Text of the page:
“It’s almost as if Stone wants to ingratiate himself with the mainstream public that rejected his historical blockbuster Alexander and win the approval of his right-wing critics. To please family audiences, he presents a blue-collar men’s world in which nobody utters a swear word. And unlike Paul Greengrass’s picture about the passengers on the hijacked United 93 fighting back against the Islamic terrorists, World Trade Center is a curiously passive affair.”
I don’t want to discount World Trade Center entirely. It is technically accomplished, has a compelling narrative, and a satisfying resolution. What I can’t understand is why Oliver Stone in 2006 tells the story of “the good” to come out of 9/11, the bravery and selflessness of first responders, without commenting on how “the bad” – disastrous wars of choice and government dysfunction – stand in stark contrast to his subjects. In fact, Stone seems to lean into the narrative that everything that came after 9/11 was meant to happen.
Consider the character of David Karnes, who is also a real person by the way, no less heroic than Mcloughlin and Jimeno, and Michael Shannon is brilliant in all things. However, he plays Karnes like his memorable role in Boardwalk Empire as Prohibition agent Nelson van Alden. Nelson was a religious zealot who saw everything as a crusade. When we meet Karnes he is in church, shaken by the day’s events and compelled to serve. Stone films him under an enormous cross as Karnes has an epiphany – he is going to war. Here’s the clip. Karnes is talking with his pastor:
Karnes, who is not active duty, puts on his old uniform and walks straight into ground zero. No one even questions who he is because he’s a Marine. Surely he must belong. Karnes, after laying eyes on the twisted metal, weirds out the firefighter nearby, telling him: “It’s like God made a curtain with the smoke, shielding us from what we’re not yet ready to see.” It is Karnes who hears the metallic pings from McLoughlin and Jimeno and brings help. He saved them, and when the film ends Karnes is ready to crusade further, quitting his job to reenlist and, as he puts it, “avenge this.” Where? Iraq, two tours. Did Oliver Stone, a fierce critic of the war, just endorse it and the false rationale for it – that Saddam Hussain had something to do with it?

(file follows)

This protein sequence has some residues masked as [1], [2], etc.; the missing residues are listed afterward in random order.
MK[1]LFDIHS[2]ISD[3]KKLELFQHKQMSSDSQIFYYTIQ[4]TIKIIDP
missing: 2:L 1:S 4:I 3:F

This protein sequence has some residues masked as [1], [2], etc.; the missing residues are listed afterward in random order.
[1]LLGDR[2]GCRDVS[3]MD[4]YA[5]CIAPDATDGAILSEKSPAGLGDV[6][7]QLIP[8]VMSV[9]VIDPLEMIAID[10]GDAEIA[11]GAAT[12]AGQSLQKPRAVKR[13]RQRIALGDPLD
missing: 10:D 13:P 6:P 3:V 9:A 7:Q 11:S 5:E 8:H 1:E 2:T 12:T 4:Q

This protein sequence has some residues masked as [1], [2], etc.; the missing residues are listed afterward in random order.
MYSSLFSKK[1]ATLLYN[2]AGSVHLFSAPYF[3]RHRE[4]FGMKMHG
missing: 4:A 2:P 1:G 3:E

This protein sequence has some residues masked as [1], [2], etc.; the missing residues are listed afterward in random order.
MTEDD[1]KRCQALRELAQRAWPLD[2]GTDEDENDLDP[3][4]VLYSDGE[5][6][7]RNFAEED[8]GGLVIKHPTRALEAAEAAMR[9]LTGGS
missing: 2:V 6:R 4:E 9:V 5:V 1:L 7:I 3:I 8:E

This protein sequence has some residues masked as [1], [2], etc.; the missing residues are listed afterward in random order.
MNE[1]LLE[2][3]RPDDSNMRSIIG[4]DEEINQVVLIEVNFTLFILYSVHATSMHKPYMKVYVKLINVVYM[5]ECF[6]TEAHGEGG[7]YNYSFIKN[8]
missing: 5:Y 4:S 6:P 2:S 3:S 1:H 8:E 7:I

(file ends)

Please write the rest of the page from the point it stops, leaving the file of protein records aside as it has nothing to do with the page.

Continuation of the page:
Speaking of war, World Trade Center carries all the earmarks of the combat war film. The genre was developed during World War II, and has been a Hollywood mainstay ever since. More recent versions include Saving Private Ryan, the miniseries Band of Brothers, and Fury, which also stars Michael Pena. You know the elements of the war film. There’s always a multiethnic, multiracial unit that face internal and external threats. They have a deadly mission, many don’t return. Sacrifices are made, but seldom questioned. They write letters to wives, who are left home to worry about them in very distinct separate spheres. In World Trade Center, Stone has, in essence, constructed a platoon, and volunteers. Irish, Italian, Hispanic, African-American. They wear a uniform and die in service. The arrival of Dave Karnes reinforces the fact that this is a variation of a combat film.